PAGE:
In order to meet the requirement of sustainable development, building materials are increasingly environmentally friendly. They can be partially or fully bio-based or recycled. This paper looks at the development of fully bio-based composites where agro-resources are valued as bio-based aggregates (hemp) and as binding materials (wheat). In a previous work, a feasibility study simultaneously investigated the processing and ratio of wheat straw required to ensure a gluing effect. In this paper, three kinds of hemp-straw composites are selected and compared with a hemp-polysaccharides composite. The gluing effect is analyzed chemically and via SEM. The developed composites were characterized multi-physically. They showed sufficiently high mechanical properties to be used as insulating materials. Furthermore, they showed good thermal performances with a low thermal conductivity (67.9–69.0 mW/(m · K) at 23 ° C, dry). Full article
(This article belongs to the Special Issue Sustainability in Construction and Building Materials)
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Open AccessArticle
Research on Internal Force Detection Method of Steel Bar in Elastic and Yielding Stage Based on Metal Magnetic Memory
Materials 2019, 12(7), 1167; https://doi.org/10.3390/ma12071167
Received: 8 March 2019 / Revised: 6 April 2019 / Accepted: 8 April 2019 / Published: 10 April 2019
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Abstract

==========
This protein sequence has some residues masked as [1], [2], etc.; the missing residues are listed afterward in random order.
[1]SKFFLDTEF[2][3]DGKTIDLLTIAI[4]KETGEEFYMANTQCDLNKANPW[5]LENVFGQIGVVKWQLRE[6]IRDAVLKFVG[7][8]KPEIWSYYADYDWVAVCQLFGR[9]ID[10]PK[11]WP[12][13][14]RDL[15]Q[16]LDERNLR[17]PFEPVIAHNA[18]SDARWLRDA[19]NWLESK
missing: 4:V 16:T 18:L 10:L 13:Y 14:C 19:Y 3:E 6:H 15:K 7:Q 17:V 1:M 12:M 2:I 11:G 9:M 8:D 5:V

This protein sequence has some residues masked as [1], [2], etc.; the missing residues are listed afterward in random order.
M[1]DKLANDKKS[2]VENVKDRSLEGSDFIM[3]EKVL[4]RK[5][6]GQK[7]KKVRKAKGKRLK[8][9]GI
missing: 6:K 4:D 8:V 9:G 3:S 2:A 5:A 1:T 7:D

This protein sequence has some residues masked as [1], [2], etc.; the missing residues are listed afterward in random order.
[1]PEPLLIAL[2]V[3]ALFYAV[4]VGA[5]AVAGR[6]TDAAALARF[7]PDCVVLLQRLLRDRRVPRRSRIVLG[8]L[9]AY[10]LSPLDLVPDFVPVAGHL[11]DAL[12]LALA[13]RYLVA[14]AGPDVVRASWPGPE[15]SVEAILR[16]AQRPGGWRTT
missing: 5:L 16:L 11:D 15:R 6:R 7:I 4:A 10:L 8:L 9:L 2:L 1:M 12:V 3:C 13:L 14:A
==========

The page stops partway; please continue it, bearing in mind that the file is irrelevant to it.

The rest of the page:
Based on the metal magnetic memory effect, this paper proposed a new non-destructive testing method for the internal tensile force detection of steel bars by analyzing the self-magnetic flux leakage (SMFL) signals. The variation of the SMFL signal of the steel bar with [...] Read more.
Based on the metal magnetic memory effect, this paper proposed a new non-destructive testing method for the internal tensile force detection of steel bars by analyzing the self-magnetic flux leakage (SMFL) signals. The variation of the SMFL signal of the steel bar with the tensile force indicates that the curve of the SMFL signal has a significant extreme point when the tensile force reaches about 65% of the yield tension, of which the first derivative curve has extreme points in the elastic and yielding stages, respectively. To study the variation of SMFL signal with the axial position of the steel bar under different tensile forces, a parameter reflecting the fluctuation of the SMFL signal along the steel bar is proposed. The linear relationship between this parameter and the tensile force can be used to quantitatively calculate the tensile force of steel bar. The method in this paper provides significant application prospects for the internal force detection of steel bar in the actual engineering. Full article
(This article belongs to the Special Issue Sustainability in Construction and Building Materials)
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Open AccessArticle
Preparation and Short-Term Aging Properties of Asphalt Modified by Novel Sustained-Release Microcapsules Containing Rejuvenator
Materials 2019, 12(7), 1122; https://doi.org/10.3390/ma12071122
Received: 26 February 2019 / Revised: 28 March 2019 / Accepted: 2 April 2019 / Published: 4 April 2019
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Abstract